“By the Sea of Crystal”

"BY THE SEA OF CRYSTAL"
"Before the throne there was a sea of glass like unto crystal" (Rev. 4:8)

     INTRO.: A song which points out that there is a sea of glass like unto crystal before the throne of God, where the saints will receive eternal life, is "By the Sea of Crystal." The text was written by William Kuipers. A minister of the Christian Reformed Church, Kuipers emigrated from Friesland in the Netherlands to America in the late 1880s.  In 1932, he was minister with the Summer St. Christian Reformed Church (CRC) in Passaic, NJ, who had written other hymns, poems, and psalm versifications. After hearing a men’s chorus sing a poem (probably "Land of Hope and Glory") to the stirring music of English composer Edward Elgar’s "Pomp and Circumstance March No. 1" (best known as the graduation processional), Kuipers decided to try his hand at a text for the same tune. However, Elgar’s music was copyrighted and very expensive, so when Kuipers sent his hymn text to The Banner, a CRC magazine, he suggested a tune contest for new music to fit his text. Unfortunately, Kuipers died a few months after finishing these words.

     The winner of the contest was Siebolt H. Frieswyk of Whitinsville, MA, who was featured on the cover of the May 5, 1933, issue of The Banner, along with a report naming second and third place winners and six honorable mentions. However, when the 1934 Psalter Hymnal was published with the text, the committee bypassed Frieswyk’s tune for one of the honorable-mention tunes (Crystal), composed by John (Johann) Ludwig Vanderhoven, who was born in 1887 at Rotterdam in the Netherlands. Emigrating to America in 1912, he was an organist and owned the Sterling Sponge and Chamois Company in Grand Rapids, MI, from 1951 to 1962. The "Back to God Hour," a broadcast ministry of the Christian Reformed Church, has used this hymn as their theme song since the 1950s. In 1959 it was owned by the Publication Committee of the Christian Reformed Church. Vanderhoven died in 1974 at Grand Rapids. Among hymnbooks published by members of the Lord’s church during the twentieth century for use in churches of Christ, the song appeared in the 1963 Christian Hymnal edited by J. Nelson Slater.

     The song looks forward to that time when the redeemed saints will stand around the throne of God.

I. Stanza 1 emphasizes their number
"By the sea of crystal, Saints in glory stand,
Myriads in number, drawn from every land.
Robed in white apparel, Washed in Jesus’ blood,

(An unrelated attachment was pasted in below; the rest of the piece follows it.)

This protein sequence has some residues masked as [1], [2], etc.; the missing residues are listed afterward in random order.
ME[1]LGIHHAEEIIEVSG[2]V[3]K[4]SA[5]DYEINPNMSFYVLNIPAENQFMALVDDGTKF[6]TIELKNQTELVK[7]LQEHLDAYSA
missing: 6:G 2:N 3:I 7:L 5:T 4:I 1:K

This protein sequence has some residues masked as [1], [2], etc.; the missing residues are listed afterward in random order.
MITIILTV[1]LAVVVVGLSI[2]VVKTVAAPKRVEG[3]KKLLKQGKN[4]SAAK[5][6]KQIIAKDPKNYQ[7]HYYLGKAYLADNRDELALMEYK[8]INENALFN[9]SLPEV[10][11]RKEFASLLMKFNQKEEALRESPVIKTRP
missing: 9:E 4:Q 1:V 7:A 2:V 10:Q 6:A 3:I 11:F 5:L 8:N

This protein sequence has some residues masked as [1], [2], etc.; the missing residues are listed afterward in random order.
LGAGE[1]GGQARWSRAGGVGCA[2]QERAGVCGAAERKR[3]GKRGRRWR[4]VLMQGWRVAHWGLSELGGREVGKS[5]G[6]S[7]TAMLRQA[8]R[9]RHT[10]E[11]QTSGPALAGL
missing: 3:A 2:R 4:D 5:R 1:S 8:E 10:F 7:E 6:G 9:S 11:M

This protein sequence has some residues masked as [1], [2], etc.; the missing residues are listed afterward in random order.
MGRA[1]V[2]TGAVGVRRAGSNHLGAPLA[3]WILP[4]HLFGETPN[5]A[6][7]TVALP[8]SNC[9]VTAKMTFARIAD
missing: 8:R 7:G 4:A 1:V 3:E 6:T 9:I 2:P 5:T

They now reign in heaven With the Lamb of God."
 A. In the drama of the Apocalypse, John sees a great multitude of all nations, tribes, peoples, and tongues, standing before the throne: Rev. 7:9
 B. He then learns that the fact that they are robed in white apparel means that they have been washed in Jesus’s blood: Rev.7:13-14
 C. They are the ones who shall reign forever and ever: Rev. 22:5 (There is debate among brethren as to whether the righteous dead are in heaven now or not, but even taking the position that their souls are in Paradise in the hadean world, one could still say that they are still "reigning" with Christ in the heavenly places. However, I think that the song is simply using the present tense to describe this scene from the future as if one who would be witnessing it might describe it.)

II. Stanza 2 emphasizes their victory
"Out of tribulation, Out of death’s dread hand,
They have been translated At the Lord’s command.
In their hands they’re holding Palms of victory;
Hark! the jubilant chorus Shouts triumphantly."
 A. The victory which they gained is over the tribulation through which all must pass to enter the kingdom of God: Acts 14:22 (one source reads, "Out of tribulation, Death, and Satan’s hand")
 B. God’s plan is for them to be translated or changed in the twinkling of an eye: 1 Cor. 15:51-52
 C. Then, just as those at the triumphant entry of Christ took branches of palm trees to signify the one who was coming in the name of the Lord, so the triumphant saints will have their victory: Jn. 12:12-13, 1 Cor. 15:57

III. Stanza 3 emphasizes their praise
"’Unto God Almighty, Sitting on the throne,
And the Lamb, victorious, Be the praise alone.
God has wrought salvation; He did wondrous things.
Who shall not extol Thee, Holy King of Kings?’"
 A. They will praise God Almighty sitting on the throne: Rev. 4:2-3, 10-11
 B. They will also praise the Lamb who brought the victory: Rev. 5:6-12
 C. Thus the Lord is identified and praised as King of Kings: Rev. 19:11-16

      CONCL.: Throughout the centuries since Jesus came, died, and arose, believers have written many hymns about their desire for heaven. It is interesting that not much detail is found in the Bible about the eternal home that God has prepared for His people. The most descriptive passages, which are found in Revelation, are highly figurative and are apparently designed only to give us a vague sense of its beauty and worth. However, for the one who has been redeemed by the blood of the Lamb through the grace of God, it will be enough to know that we shall stand in the very presence of our heavenly Father, "By the Sea of Crystal."

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